In parallel with a larger experiment on 4080 rats fed 16 different concentrations of N-nitrosodiethylamine (NDEA) or N-nitrosodimethylamine (NDMA) from 6 weeks of age, a variety of smaller experiments on a total of 1040 rodents were undertaken and are the subject of the present report. Three separate subjects were addressed.

Studies of 16 different concentrations of N-nitrosopyrrolidine and N-nitrosopiperidine given from age 6 weeks onwards to small groups of rats yielded dose-response relationships for the effects of N-nitrosopyrrolidine on liver tumors and for those of N-nitrosopiperidine on tumors of the liver and upper gastrointestinal tract that resembled those seen for NDMA and NDEA, respectively, except that N-nitrosopyrrolidine and N-nitrosopiperidine were less potent [the respective dose rates needed to halve the proportion of tumorless survivors after 2 years of treatment being approximately 0.4 (males) and 0.6 (females) mg/kg adult body weight/day for each agent]. Alternatively, it was estimated that the risks to rats from lifelong exposure to 1 µg/kg adult body weight/day of each agent might be about 0.1%, and that the risks to rats from lower doses would be proportionately less.

Studies of 16 different concentrations of NDEA on small groups of female mice and female hamsters yielded the types of dose response that would be expected for upper gastrointestinal tumors, liver cell tumors, and Kupffer cell tumors in mice (no other types of liver tumor being produced, in contrast with previous reports) and for tracheal and liver cell tumors in hamsters (no clear effect on upper gastrointestinal tumors being apparent in hamsters). The dose rates needed to halve the proportion of tumorless survivors after 2 years of treatment were approximately 0.3 mg/kg adult body weight/day, i.e., 5 times that for the same agent in rats. In part, however, this may be because treatment started at an older age in these species (see below).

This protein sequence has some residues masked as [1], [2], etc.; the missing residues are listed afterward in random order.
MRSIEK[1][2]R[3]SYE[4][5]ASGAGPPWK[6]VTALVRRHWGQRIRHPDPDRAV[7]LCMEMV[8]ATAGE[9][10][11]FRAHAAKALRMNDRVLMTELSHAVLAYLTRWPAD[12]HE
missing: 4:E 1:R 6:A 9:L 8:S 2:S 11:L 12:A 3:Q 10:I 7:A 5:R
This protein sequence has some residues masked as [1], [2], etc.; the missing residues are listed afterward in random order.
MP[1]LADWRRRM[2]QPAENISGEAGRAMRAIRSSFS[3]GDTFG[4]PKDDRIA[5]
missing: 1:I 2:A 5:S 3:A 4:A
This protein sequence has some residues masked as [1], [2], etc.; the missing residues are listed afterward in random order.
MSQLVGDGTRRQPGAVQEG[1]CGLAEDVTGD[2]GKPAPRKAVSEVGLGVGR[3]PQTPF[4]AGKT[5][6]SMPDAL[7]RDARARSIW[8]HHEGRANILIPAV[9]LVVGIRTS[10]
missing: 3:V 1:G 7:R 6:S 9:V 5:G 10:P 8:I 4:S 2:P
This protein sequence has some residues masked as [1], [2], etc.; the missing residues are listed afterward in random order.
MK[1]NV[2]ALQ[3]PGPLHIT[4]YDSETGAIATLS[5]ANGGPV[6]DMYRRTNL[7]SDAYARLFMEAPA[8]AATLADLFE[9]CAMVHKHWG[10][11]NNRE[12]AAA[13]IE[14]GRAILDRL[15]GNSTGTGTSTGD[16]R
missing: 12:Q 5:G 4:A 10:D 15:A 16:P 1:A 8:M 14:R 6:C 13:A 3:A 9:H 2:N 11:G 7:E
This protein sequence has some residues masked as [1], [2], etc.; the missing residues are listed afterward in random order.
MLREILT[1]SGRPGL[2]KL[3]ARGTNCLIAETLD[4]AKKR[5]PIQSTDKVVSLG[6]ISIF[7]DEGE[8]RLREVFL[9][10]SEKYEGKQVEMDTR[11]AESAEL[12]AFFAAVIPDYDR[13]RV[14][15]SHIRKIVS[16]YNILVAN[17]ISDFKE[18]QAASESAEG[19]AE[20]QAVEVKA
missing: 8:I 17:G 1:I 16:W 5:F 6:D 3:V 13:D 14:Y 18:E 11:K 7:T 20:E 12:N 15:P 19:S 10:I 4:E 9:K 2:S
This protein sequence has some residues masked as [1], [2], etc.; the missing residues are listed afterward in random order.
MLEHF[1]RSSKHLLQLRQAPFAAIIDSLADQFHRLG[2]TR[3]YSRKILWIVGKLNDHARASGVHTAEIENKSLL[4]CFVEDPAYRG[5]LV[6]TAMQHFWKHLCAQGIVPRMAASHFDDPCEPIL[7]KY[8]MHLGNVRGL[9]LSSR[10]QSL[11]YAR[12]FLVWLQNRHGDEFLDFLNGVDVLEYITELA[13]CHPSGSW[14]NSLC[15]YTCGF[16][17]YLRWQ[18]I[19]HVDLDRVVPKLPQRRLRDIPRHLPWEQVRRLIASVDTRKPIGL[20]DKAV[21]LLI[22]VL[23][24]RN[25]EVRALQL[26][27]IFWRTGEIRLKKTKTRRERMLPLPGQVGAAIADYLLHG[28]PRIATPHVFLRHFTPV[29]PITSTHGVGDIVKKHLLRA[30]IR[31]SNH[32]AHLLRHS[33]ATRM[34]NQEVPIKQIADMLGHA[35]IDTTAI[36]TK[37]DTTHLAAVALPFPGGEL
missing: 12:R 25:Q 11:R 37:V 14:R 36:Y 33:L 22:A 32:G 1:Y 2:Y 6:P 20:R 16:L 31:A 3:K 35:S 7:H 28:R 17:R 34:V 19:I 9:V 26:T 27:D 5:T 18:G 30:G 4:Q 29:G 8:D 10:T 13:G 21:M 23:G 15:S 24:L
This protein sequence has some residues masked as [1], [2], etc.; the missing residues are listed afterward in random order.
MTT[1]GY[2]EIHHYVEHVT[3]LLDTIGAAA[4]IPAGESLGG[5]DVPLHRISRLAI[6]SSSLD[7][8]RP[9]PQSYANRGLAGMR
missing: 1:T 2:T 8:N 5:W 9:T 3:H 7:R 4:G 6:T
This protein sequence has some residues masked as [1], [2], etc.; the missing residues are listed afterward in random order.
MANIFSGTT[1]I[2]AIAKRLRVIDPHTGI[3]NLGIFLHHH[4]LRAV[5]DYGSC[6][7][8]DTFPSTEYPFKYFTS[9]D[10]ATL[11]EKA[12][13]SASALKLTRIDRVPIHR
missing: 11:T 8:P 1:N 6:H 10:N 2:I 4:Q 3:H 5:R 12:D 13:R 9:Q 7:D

Studies were undertaken of the effects on esophageal and liver tumorigenesis of starting the treatment of rats with NDEA at 3 or at 20 weeks of age instead of at 6 weeks of age (as in the main experiment). Earlier treatment resulted in slightly greater dosage rates, if dosage was measured in mg/kg/day, and hence in a correspondingly more rapid yield of esophageal tumors, but the effect was not large. By contrast, an earlier start to treatment resulted, after a fixed duration of treatment, in animals having a 3-fold higher incidence rate of liver tumors, while a later start resulted in a 2-fold decrease. (The effects at a fixed age would, of course, be even greater.) This indicates a profound influence of nitrosamine treatment of the liver during the first few weeks of life on subsequent tumor onset rates, due to some temporary factor(s) that greatly enhance the sensitivity of the organ to NDEA. All but one of the dose-response relationships studied in these ancillary experiments involved the median time to tumor decreasing with increasing dose rate approximately according to the general rule (dose rate) × (median)2.3 or so = constant The chief exception was tumors of the bile duct in hamsters, where the median varied much more slowly than this.


This experiment was commissioned by MAFF in consultation with the Department of Health and was executed at BIBRA Toxicology International.

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